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Restless data: Diffusion via virtualization

(Tom Olzak, IT Security) Before virtualization, keeping track of servers popping up in the data center was pretty easy.  There was significant effort to bring up the hardware, and everyone followed the traditional change management process–which included a security review.  This approach helped keep sensitive data within the limits of reasonable and appropriate security–due in large part to the work involved in creating additional data environments.  But with virtualization, data begins to get restless.  And this restlessness causes information to move beyond the confines of solid security controls.

I’m not opposed to virtualization.  I think it is a great addition to the IT toolkit, a way to quickly react to business need while improving business continuity capabilities.  However, we have to adapt our controls and processes to accommodate both the new functionality as well as the temptations of this new technology, including what I call “diffusion via virtualization.” [...]

Diffusion is not inherently “bad”
Creating subsets of information for reporting purposes is a good idea.  It allows business users to create their own reports, looking at data from multiple perspectives, without having to call the IS department every five minutes.  This is a good thing.  So creating “pockets of data” is not inherently evil or bad.  It does, however, come with a list of challenges, including:

   1. If the implementation teams don’t see security as protection of data rather than access to systems, they won’t typically worry about standing up a new database server with all or a subset of the contents of a production database without a security assessment or audit review.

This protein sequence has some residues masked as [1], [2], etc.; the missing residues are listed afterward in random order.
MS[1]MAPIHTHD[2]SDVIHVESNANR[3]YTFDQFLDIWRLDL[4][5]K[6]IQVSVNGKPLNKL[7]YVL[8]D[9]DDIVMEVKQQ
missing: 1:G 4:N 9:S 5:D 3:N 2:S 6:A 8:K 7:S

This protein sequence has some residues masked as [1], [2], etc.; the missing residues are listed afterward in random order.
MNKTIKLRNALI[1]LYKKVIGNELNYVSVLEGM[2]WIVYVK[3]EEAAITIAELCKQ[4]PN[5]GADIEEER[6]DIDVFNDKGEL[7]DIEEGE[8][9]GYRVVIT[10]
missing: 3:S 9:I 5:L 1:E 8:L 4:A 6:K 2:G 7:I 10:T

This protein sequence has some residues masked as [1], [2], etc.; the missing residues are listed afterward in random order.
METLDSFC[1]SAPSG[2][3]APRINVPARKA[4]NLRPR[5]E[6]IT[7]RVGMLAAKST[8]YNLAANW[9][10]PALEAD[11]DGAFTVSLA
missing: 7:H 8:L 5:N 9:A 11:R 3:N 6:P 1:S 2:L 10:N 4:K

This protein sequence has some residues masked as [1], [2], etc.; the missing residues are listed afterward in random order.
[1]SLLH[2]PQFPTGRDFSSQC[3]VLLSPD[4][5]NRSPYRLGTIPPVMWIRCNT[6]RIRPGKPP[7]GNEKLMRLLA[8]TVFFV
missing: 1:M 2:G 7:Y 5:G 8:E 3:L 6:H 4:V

2. As data proliferates, diffuses throughout the data center, it begins to fall below the “radar” of security assessments, vulnerability scans, and compliance audits.  This set of conditions can create pockets of sensitive information which are much easier to attack than the original hardened production systems.
   3. Principles of least privilege and need to know are sacrificed as new database servers are, after all, read only.  What’s the harm…?

The first step in dealing with uncontrolled diffusion is a conversation with the implementation teams.  If they don’t understand that data protection is the central theme of information security, maybe the message was not clearly communicated.

Once they understand it’s about the data, not the systems, a review of existing processes and policies is in order.  The review process must involve collaboration by all technical teams and a clear, common understanding of steps to ensure data is protected, no matter where it might end up.

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